Other soccer games likely to be part of the broadcast mix, as will Summer X Games (extreme sports), NBA games, college basketball, and college football. ESPN will not provide reruns of sporting events. When there are no live events to show in 3D, the channel will remain dark.

Will 85 (or slightly more) live events be enough to make the channel a commercial success? Will they be sufficient to motivate consumers to take the plunge on 3D home entertainment?

One wonders about how the channel will be priced for subscribers, and about how many cable and satellite providers will pick it up and on what terms. Consumers will be sensitive about paying a subscription charge for a channel that’s available on a part-time basis, as well as one that carries only some content in which they might have strong interest. After all, it’s a rare bird who’s interested in World Cup soccer, X Games, the NBA, and college sports.

According to a USA Today news item, ESPN expects deals with distributors will be in place prior to the channel’s launch. It’s not only availability that will matter, though, but also the terms of that availability. It will be interesting to see how ESPN shares risk with, and potentially defrays costs for, its distribution partners, who might be reluctant to pick up the channel without a reasonable expectation of success.

As the USA Today article mentions, 3D broadcasts cost more than high-definition productions. You need two cameras (or specialized 3D cameras) rather that one, for instance, and you have think about whether camera placement should be different for a 3D production than for conventional sports coverage. The USA Today article notes that broadcasters might require a separate set of announcers for 3D productions, but I’m not sure I agree. It should be possible to use a single set of announcers in the broadcast booth, presuming there’s enough space for the additional camera equipment.

One interesting aspect to this story is that ESPN is committing to the 3D network only through June 2011. At the end of one full year of operation, ESPN will decide whether and how to extend the service.

Will ESPN keep the service going? It all depends on how it’s received in its first year. If I were forced to make a wager on the outcome, I’d say ESPN 3D doesn’t get renewed.

I’m not sure 3D home entertainment is ready for prime time, and I’m not confident that cash-strapped American consumers have the disposal income to upgrade from the HD gear they’re just now beginning to enjoy on a regular basis.

3D Television Touted at CES 2010

With the annual edition of the Consumer Electronics Show (CES) in Las Vegas almost upon us, marketers are working diligently to engender consumer interest in a range of new products and technologies. Their job is to make you want things you don’t really need.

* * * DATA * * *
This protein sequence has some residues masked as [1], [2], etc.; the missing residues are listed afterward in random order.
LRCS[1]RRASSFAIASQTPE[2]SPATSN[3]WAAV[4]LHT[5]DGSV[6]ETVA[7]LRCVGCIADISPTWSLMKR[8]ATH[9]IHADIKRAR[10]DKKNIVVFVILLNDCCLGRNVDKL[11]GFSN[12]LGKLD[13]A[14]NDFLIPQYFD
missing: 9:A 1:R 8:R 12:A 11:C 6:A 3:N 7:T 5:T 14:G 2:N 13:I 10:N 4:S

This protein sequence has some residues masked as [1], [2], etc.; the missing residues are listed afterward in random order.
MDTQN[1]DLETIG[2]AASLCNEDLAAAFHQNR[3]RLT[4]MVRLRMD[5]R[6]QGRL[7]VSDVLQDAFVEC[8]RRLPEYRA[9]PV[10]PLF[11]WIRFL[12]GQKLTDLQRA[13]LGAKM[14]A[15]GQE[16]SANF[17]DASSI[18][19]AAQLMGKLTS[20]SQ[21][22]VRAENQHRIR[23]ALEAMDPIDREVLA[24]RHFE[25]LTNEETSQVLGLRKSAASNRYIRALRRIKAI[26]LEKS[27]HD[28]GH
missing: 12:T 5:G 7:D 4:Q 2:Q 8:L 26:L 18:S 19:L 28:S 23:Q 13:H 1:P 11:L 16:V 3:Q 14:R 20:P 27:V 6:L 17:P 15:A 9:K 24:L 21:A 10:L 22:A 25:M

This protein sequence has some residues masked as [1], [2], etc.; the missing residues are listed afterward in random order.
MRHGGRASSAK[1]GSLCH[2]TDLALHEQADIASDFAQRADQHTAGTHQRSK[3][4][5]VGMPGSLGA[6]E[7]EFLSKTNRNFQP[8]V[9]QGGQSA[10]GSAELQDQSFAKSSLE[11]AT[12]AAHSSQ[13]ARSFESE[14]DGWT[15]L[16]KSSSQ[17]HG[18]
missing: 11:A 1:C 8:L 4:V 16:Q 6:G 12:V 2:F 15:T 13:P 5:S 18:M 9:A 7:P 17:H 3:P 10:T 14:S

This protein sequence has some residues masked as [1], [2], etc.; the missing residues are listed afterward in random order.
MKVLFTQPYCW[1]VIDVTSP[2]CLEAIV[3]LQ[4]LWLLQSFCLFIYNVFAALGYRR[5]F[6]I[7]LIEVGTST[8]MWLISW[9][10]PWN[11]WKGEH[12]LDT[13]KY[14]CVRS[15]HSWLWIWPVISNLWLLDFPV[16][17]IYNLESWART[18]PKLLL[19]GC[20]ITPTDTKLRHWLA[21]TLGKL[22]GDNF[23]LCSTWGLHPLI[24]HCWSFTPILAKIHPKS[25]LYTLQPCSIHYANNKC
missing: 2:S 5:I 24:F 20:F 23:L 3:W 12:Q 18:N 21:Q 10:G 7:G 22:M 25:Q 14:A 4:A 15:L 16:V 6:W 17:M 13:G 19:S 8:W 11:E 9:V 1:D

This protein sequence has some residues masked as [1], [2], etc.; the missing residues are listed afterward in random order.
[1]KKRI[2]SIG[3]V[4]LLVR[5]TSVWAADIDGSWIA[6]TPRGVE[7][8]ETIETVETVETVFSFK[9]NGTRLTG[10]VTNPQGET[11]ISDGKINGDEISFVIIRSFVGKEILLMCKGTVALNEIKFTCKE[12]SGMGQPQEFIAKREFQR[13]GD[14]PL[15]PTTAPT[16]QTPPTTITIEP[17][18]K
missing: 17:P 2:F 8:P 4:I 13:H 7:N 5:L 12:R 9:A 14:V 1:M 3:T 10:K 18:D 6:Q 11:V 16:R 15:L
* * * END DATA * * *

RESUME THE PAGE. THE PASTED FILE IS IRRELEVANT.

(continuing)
3D televisions are getting a big push. I’ve worked in 3D-visualization technology, so I feel qualified to offer an opinion, learned or otherwise.

For 3D television sets to succeed commercially, content must be widely and readily available, the devices themselves should not inconvenience consumers, and the prices of the sets should not be prohibitive.

Sony says 2012 will be year of 3D television, and it might be right. Even then, I wonder whether enough content will be available for delivery to consumers. More to the point, I question whether consumers will want to make the compromise of wearing specialized goggles to enjoy the 3D experience. For me, that is the litmus test. It’s why I believe 3D television, at least in its first incarnation, will fail to make the commercial grade.

When people flock to a cinema to see a 3D movie, they go for the big-screen spectacle. They’re willing to pay to enter that dark cathedral, to don their 3D glasses, and to settle into plush seats alongside other congregants for approximately two hours of immersive entertainment. Then, at the end of the movie, they take off the 3D eyewear, leave the theater, and return to the real world.

A lot of research into 3D home entertainment has been done by cable companies, satellite broadcasters, and television networks. They’ve all looked into the tolerance level of consumers for 3D glasses. What they’ve found, for the most part, is that consumers are willing to wear the glasses at movie theaters, but are disinclined to wear them in their own homes.

That’s because of the disparity between the cinema experience and the home-viewing experience. People bring a different set of attitudes expectations to the theater than they bring to their own living rooms. What they’ll accept at the cinema, where they get a larger-than-life entertainment experience for a limited period of time, is different from what they’re willing to tolerate in their own homes.

Besides, consumers behave differently while watching television. For the most part, filmgoers give their undivided attention to what;’s on the big screen. (Yes, we all have been in the same theater with rude talkers and senseless jabberers, but those cretins belong to a small minority of the audience, thankfully.) Television viewing tends to be more episodic, less focused. Your attention is diverted occasionally from the television set to other things in your home. During a commercial break, for example, you might walk to the kitchen or to the washroom, or you might take or make a phone call.

Given how you watch television and how you live within your home, would you be wiling to wear 3D glasses for extended periods? Ubergeeks among you might say yes, but most of you would be reluctant to make the sacrifice. That’s why ubergeeks are the earliest of early adopters, and why everybody else isn’t.

Consequently, we won’t see widespread adoption of 3D televisions until they can be viewed autostereoscopically (without glasses). That will take a few years. Autostereoscopic technology needs to improve, and standards for it need to coalesce. Effective and simple means of converting stereoscopic (requiring glasses) cinematic 3D content into autostereoscopic formats must be brought to market, too.

None of those challenges is insurmountable, but each will take time. The glasses-based 3D-television products on the market today are necessary precursors for their glasses-free successors of the future.